Betting that British voters will opt to leave the European Union on June 23 is now the “risky” trade when it comes to U.K. equities, according to a firm that tracks institutional-investor positioning.
British stocks UKX, -0.63% have traded under a “shroud of uncertainty” ever since the date of the so-called Brexit referendum was announced in February, leading global fund managers to underweight the U.K., according to a Friday note from LuxArbor Institutional Positioning, a Montreal-based data provider that tracks major institutional positioning in financial markets.
In recent weeks, however, global managers have shifted away from those underweight positions, leaving the U.K. allocation close to market weight, the firm said. The chart below maps out the shift. Managers in the top quartile of performance have steadily increased their U.K. allocation since February, while the past month has seen a “capitulation of the laggers,” with fourth-quartile managers moving from a very-underweight position in February to overweight.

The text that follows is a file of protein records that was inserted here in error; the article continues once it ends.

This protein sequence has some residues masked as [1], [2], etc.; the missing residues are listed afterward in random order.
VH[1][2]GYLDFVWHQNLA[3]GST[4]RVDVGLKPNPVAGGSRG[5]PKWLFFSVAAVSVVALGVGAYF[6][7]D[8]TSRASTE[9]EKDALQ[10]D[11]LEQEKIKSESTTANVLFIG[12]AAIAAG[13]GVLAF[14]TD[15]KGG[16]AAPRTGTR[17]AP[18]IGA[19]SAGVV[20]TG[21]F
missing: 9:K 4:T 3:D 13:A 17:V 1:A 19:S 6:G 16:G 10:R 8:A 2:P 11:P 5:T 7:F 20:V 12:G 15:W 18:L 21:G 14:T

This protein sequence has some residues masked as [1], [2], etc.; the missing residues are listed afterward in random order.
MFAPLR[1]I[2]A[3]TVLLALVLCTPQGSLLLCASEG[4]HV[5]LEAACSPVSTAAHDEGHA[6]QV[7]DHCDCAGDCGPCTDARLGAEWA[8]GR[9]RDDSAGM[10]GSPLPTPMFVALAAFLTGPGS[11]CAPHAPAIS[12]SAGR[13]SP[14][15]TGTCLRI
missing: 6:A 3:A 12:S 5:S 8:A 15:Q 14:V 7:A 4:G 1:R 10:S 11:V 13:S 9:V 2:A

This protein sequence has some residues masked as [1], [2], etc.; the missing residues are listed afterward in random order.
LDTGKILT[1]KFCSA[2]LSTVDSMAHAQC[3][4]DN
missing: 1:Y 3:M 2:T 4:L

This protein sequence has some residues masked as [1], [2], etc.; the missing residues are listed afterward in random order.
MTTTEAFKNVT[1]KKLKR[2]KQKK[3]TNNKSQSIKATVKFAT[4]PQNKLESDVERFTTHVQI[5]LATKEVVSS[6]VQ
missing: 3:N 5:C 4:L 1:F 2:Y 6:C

Surveys have been all over the place, lately. The “remain” camp’s lead in a poll of polls maintained by Standard Chartered stands at 7 percentage points, according to Bloomberg, which suggests the outcome is still uncertain. The British pound GBPUSD, -0.6804% tumbled to an eight-week low versus the dollar Friday after a poll by the Independent newspaper found growing support for the “leave” camp.
LuxArbor said around 58% of the global funds it tracks are now overweight U.K. stocks, up from 20% a month ago.
Historical data suggests that when managers make such a rapid reduction in underweight positions, they tend to further add to positions in the following days, LuxArbor founder Pierre Lapointe told MarketWatch.
“In other words, if everyone is already overweight by June 23 there might not be [many] buyers left by then. But it’s not the case yet,” he said, via email.
Since managers are still largely market weight, there’s still room for more buying, which is what makes a bet against a “stay” outcome risky.
Moreover, “fund managers might not wait for the actual result before making their move,” he said. “We wouldn’t be surprised to see a 5% rally if the ‘remain’ option wins.”